include mechanisms to help the instructor validate and verify
the effectiveness of the instructional material, where the students
spend most of their time in the system, and how well the students
perform the activity and test nodes.
As a vehicle for showing the hypertext instructional
design methodology, a protocol analyzer tutorial is presented
which has already been developed without using the methodology
and used in class. The consequences of the development are shown
and then the hypertext instructional design methodology is shown
through the redesign of the tutorial. Finally, conclusions about
the methodology are presented and future work is considered.
At the University of Arkansas, computer systems engineering
students are keenly interested in networking and genuinely have
a thirst for the subject. To help to teach the students about
networking, a network protocol analyzer tutorial with a small
network protocol analyzer, called PROTAN, has been developed and
used in class  (more information can be found in ). The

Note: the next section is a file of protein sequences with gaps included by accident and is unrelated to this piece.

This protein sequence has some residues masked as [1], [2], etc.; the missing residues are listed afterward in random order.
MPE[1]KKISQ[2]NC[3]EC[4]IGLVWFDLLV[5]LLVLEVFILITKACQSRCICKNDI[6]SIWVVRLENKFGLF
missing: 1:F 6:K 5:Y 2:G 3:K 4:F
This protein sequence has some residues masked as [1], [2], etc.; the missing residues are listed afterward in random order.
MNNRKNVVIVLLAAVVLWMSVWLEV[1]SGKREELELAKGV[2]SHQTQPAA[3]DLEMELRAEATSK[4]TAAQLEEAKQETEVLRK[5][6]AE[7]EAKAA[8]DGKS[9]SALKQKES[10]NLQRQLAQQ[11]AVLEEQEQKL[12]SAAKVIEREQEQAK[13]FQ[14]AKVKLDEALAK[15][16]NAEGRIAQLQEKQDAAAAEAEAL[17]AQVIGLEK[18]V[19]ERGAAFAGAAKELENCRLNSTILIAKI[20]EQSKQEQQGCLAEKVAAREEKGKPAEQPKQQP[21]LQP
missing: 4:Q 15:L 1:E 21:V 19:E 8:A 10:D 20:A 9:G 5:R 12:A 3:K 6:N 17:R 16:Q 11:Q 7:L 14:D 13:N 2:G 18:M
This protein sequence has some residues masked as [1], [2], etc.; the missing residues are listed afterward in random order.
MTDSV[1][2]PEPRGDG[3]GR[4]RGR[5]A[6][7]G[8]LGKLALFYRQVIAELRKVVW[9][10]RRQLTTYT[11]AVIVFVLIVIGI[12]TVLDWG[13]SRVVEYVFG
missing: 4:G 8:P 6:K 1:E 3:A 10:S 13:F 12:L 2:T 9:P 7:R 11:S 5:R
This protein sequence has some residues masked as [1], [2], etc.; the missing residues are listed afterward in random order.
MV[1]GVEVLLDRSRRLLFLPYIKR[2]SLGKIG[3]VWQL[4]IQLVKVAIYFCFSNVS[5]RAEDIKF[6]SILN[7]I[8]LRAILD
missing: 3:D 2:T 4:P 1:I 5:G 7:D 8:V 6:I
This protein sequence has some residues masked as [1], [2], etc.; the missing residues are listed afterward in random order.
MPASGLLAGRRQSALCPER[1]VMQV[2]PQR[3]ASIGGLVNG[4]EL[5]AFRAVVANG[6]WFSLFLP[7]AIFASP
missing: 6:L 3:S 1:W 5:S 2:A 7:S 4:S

tutorial tells students about protocol analyzers and their functions,
protocols, and the structure of PROTAN. The tutorial is written
in Ntergaid's Hyperwriter and runs under DOS on the PC. PROTAN
recognizes the TCP/IP suite on the Ethernet. PROTAN is written
in C and also runs under DOS on the PC.
The students' reactions to the tutorial were favorable
from a survey given to a graduate networking class. On a scale
of one (disagree) to ten (agree), their average response for agreeing
that the tutorial was useful was eight and for agreeing that the
tutorial added to their technical expertise was also eight. Seventy-five
percent of the students did not know about protocol analyzers.
They all agreed that the tutorial should continue to be improved
and material added to it.
A decision was made to move the tutorial to Windows
95 since DOS is no longer going to be supported. Since no funds
were available to upgrade to a new version of Hyperwriter, SIMPLE
was chosen to implement the new tutorial since it runs under Windows
95 and is free to educators. Although it was desired initially
to move the tutorial as it was in Ntergaid's Hyperwriter over
to SIMPLE, the structure of the tutorial did not lend itself to
future enhancement nor to easy conversion to SIMPLE. As with
many first efforts of design and implementation, much more was
now known about how the tutorial should have been structured.
Briefly, the structure of the tutorial is as follows:
The first screen allows the user to take a hypertext link into
screens entitled Read Me First, Protocol Analyzer,